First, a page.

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Silent Rattlesnake at Eaton Canyon (Video)

A Patch reader posted the following rattlesnake encounter at Eaton Canyon on YouTube

Patch reader Brent Morgan has three times, in three separate locations, spotted a black rattlesnake at night while walking his dogs.  And the spooky thing, Morgan wrote in an email to Patch, is that none of the snakes has not given the usual rattle shaking warning in any of the three encounters.

Morgan posted the above video to YouTube of his encounter with the snake at Eaton Canyon and described it as a "rumored hybrid species, most likely Pacific and Mojave" with a neurotoxic venorm. 

A 2009 article in Scientific American discusses the Southern Pacific rattlesnake and the neurological symptoms their bites induce.  The article notes that there seems to have been an increase in recent years of bites from that rattlesnake relative to other rattlesnake types in Southern California and also suggests the possibility that the snakes' venom could be the result of interbreeding with Mojave green rattlesnakes.

The Southern Pacific rattlers also are known to have dark coloring as this page in the Aquarium of the Pacific website attests.

Marrinan September 18, 2012 at 03:28 PM
someone tie a bell on that thing!
p ungaro September 18, 2012 at 04:46 PM
Great footage of a very dangerous critter. I think we can assume that this was cell phone footage therefore taken at close range. Way too close for comfort. Keep in mind that Rattlers don't always rattle before they strike (yes they always do in the movies, but this is real life). Being this near a snake of this size and not leaving the area is just plain stupid if you are not trained to handle them and are without the proper equipment (ie: bite proof knee high boots, long staff w/hook). . Rattlesnake venom is both Hemotoxic and Neurotoxic Venom. Rattlesnake venom is a complex substance consisting of combinatons of toxic proteins known as hemotoxins and neurotoxins. The composition of venom can vary from species to species. Some rattlesnake species produce primarily hemotoxic venom which acts to break down cells and tissues while others have predominantly neurotoxic venom that causes respiratory paralysis, numbness and circulatory problems. The composition of venom can change. Studies suggest that some hemotoxic species have begun to produce neurotoxic venom, with serious implications for snakebite treatment. Read more: Rattlesnake Venom Facts | eHow.com http://www.ehow.com/info_8583831_rattlesnake-venom.html#ixzz26pw2xZKLRattle
Brent Morgan September 18, 2012 at 05:31 PM
P ungaro, thanks for that additional information! This was taken with my cell phone, but I'm not quite as close as it appears in the video. I am by no means a snake expert, but have spent much time with many different species of snakes throughout my life and can had to cross it's path to get by. Figured I might as well record it so I can better spread awareness of the dangers in our own backyards. I also wanted to get the snake off the main trail because I heard other people coming and didn't want any of them to run into it. One of the upcoming hikers who told me he actually accidentally steeped on one of these snakes last week and it still didn't rattle or strike. I have encountered well over a dozen wild rattlesnakes before but these three darker snakes are the only ones that have not rattled. It is very true that not all rattlesnakes give warning, but since the ones that do rattle often get killed, by either humans or other animals, it is likely that we are leaving the stealth snakes to thrive... essentially survival of the fittest. I just wanted to share my encounter to make sure everyone is fully aware of the dangers that surround us.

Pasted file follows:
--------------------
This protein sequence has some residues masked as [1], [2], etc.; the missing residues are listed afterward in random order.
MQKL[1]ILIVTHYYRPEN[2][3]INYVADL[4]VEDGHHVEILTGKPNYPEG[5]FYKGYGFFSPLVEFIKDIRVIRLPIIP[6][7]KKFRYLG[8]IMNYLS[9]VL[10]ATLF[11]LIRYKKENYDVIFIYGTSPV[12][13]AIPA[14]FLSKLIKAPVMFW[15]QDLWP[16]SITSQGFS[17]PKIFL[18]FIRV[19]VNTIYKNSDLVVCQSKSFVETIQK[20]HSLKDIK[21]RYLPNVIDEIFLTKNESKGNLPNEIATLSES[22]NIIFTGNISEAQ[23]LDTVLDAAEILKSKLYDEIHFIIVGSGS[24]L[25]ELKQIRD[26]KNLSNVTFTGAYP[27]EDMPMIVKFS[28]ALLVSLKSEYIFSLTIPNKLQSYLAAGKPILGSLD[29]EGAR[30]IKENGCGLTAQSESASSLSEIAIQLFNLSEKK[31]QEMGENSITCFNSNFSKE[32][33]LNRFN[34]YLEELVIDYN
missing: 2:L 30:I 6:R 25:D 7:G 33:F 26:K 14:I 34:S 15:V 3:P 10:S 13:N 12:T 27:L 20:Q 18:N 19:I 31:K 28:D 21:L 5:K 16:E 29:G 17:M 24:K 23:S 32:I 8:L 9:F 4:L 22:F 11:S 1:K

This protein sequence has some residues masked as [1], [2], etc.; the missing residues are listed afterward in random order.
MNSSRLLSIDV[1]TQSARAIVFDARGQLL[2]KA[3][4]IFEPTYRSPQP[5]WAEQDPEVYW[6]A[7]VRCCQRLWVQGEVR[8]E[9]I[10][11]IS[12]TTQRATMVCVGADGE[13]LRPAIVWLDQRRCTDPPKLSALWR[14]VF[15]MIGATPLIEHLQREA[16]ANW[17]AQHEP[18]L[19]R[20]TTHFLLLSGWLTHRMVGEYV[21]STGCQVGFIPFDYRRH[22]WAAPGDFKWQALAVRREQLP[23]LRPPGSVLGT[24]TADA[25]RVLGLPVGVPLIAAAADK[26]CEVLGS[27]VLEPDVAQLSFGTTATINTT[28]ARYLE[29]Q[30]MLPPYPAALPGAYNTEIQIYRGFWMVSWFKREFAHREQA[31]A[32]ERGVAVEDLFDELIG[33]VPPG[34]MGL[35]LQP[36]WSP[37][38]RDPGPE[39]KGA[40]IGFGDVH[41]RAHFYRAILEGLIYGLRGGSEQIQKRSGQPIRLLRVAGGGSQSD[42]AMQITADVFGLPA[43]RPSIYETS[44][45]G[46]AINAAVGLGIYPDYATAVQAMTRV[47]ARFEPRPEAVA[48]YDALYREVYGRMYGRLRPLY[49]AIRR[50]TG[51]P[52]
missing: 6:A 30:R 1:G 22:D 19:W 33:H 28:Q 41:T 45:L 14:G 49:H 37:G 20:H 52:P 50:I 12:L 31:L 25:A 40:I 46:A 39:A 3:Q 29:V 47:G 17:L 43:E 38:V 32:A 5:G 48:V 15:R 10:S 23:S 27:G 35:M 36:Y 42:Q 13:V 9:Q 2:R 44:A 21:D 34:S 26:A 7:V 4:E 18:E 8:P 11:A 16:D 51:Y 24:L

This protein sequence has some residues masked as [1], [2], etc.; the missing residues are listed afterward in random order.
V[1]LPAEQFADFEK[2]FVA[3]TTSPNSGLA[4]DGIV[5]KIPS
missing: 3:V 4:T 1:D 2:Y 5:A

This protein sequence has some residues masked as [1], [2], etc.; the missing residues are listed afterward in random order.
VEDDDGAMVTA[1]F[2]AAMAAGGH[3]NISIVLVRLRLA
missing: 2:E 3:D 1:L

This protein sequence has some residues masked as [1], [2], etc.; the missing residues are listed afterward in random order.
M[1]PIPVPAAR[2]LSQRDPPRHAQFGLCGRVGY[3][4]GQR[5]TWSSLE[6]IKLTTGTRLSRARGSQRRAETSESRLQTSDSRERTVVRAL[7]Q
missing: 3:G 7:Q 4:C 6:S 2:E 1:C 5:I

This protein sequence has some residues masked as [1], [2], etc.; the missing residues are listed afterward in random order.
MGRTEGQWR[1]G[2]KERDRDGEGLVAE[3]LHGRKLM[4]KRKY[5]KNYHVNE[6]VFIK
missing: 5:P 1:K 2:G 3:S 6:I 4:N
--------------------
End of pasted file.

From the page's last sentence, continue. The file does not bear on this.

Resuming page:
p ungaro September 18, 2012 at 05:52 PM
Maybe Survival of the quietest? I am happy to know that you do in fact know what to do around snakes. I was just concerned others may not act with enough caution. A friend of mine was recently in Big Bear walking his dog. After they passed a shrub he heard a flop sound behind him, he turned just in time to see a silent rattler just missing the attempted strike on the dog.
Corinr Hdparmon September 18, 2012 at 06:10 PM
Instead of the condescension and smart-assery p ungaro, try to appreciate the fact that this encounter, admittedly a dangerous one, is helping to raise awareness and is a great step towards unfolding the mystery of this new species. Simply copying and pasting an excerpt from eHow doesn't quite cut it. PS Great article Dan! Hopefully we can learn more about this silent snake so we know how to protect and heal ourselves if it ever does show aggression.
Karen Mateer September 18, 2012 at 08:11 PM
Interesting video and a good reminder that one needs to be aware while hiking in the park. Please note this is one more good reason to follow the park rules and not be on the trail after sunset as a dark "stealth" snake would be hard to see in fading light. Karen Mateer, President Eaton Canyon Nature Center Associates
p ungaro September 18, 2012 at 10:18 PM
"condescension and smart-assery" was not my intent. As for "Simply copying and pasting an excerpt" I was just quoting my source.
Shield September 22, 2012 at 06:20 PM
Nowhere near a snake expert either, but I was around numerous reptiles including rattlesnakes in my 8th grade science class, with one of my favorite teachers, Mr. O'Donnell. This was in 1967 and I doubt a teacher today could do things like he did, such as take field trips with students to capture and milk venom from the rattlers. I'm wondering if the snake didn't feel threatened is why he didn't rattle.

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